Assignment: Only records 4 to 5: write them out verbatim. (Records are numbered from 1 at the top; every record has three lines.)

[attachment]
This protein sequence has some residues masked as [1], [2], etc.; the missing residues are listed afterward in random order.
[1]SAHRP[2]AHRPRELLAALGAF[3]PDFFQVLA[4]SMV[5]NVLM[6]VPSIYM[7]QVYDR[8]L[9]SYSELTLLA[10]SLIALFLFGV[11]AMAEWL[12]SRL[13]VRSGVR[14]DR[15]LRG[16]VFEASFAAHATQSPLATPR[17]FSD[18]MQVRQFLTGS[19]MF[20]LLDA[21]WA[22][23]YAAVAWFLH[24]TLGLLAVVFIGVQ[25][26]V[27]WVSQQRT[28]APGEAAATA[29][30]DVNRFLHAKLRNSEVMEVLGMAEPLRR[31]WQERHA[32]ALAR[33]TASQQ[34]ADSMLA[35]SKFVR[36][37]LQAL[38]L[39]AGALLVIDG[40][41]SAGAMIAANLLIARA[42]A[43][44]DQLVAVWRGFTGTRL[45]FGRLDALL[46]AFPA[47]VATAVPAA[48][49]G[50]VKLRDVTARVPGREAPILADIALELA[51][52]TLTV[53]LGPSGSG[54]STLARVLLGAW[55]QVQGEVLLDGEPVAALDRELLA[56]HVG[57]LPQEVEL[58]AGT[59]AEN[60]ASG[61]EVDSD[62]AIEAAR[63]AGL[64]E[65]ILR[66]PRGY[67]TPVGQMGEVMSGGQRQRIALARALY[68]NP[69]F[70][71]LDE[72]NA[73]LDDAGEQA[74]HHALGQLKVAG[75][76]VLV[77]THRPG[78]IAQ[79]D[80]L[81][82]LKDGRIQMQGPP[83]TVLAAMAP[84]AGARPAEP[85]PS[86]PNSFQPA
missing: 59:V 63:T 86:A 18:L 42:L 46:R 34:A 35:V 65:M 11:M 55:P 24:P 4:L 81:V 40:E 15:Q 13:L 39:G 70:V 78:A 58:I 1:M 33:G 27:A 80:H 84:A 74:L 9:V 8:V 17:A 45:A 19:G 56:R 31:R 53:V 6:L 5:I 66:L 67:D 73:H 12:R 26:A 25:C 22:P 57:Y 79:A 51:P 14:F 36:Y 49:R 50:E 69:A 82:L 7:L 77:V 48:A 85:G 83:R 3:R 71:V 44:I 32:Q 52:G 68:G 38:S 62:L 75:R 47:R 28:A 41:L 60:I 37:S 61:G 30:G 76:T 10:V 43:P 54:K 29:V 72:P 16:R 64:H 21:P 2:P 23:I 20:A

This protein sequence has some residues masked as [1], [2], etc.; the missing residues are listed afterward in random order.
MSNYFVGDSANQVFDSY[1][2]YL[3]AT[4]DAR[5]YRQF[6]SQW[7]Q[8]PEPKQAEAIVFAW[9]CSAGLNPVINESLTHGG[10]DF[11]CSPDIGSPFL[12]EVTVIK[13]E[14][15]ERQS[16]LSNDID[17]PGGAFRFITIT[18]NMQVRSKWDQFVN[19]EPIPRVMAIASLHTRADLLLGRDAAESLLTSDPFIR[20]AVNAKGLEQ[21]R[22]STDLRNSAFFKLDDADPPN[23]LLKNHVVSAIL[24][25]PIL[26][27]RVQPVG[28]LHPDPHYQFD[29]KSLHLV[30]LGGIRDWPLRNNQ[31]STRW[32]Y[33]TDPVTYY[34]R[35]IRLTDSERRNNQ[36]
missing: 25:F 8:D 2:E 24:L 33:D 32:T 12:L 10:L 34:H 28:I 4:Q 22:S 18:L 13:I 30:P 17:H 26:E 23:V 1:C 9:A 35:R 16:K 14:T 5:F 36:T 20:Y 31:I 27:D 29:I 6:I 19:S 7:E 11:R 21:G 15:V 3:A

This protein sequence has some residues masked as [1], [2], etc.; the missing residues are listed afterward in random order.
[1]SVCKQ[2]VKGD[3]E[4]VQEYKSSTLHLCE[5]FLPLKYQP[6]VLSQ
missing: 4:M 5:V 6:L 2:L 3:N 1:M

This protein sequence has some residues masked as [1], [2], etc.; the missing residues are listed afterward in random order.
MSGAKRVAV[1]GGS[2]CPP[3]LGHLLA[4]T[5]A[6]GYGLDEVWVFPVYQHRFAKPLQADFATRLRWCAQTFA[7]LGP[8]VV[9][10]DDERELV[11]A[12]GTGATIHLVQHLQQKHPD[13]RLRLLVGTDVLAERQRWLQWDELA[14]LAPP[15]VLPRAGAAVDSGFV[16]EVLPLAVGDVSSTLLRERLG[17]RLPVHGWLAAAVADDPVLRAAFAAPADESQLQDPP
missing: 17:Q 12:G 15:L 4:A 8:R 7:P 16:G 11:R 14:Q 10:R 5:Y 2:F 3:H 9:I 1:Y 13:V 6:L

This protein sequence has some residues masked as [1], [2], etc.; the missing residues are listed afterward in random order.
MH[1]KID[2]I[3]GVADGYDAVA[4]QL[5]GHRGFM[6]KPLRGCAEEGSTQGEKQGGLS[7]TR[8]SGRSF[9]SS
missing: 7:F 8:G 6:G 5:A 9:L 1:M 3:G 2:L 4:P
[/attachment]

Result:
This protein sequence has some residues masked as [1], [2], etc.; the missing residues are listed afterward in random order.
MSGAKRVAV[1]GGS[2]CPP[3]LGHLLA[4]T[5]A[6]GYGLDEVWVFPVYQHRFAKPLQADFATRLRWCAQTFA[7]LGP[8]VV[9][10]DDERELV[11]A[12]GTGATIHLVQHLQQKHPD[13]RLRLLVGTDVLAERQRWLQWDELA[14]LAPP[15]VLPRAGAAVDSGFV[16]EVLPLAVGDVSSTLLRERLG[17]RLPVHGWLAAAVADDPVLRAAFAAPADESQLQDPP
missing: 17:Q 12:G 15:L 4:A 8:R 7:P 16:G 11:R 14:Q 10:R 5:Y 2:F 3:H 9:I 1:Y 13:V 6:L

This protein sequence has some residues masked as [1], [2], etc.; the missing residues are listed afterward in random order.
MH[1]KID[2]I[3]GVADGYDAVA[4]QL[5]GHRGFM[6]KPLRGCAEEGSTQGEKQGGLS[7]TR[8]SGRSF[9]SS
missing: 7:F 8:G 6:G 5:A 9:L 1:M 3:G 2:L 4:P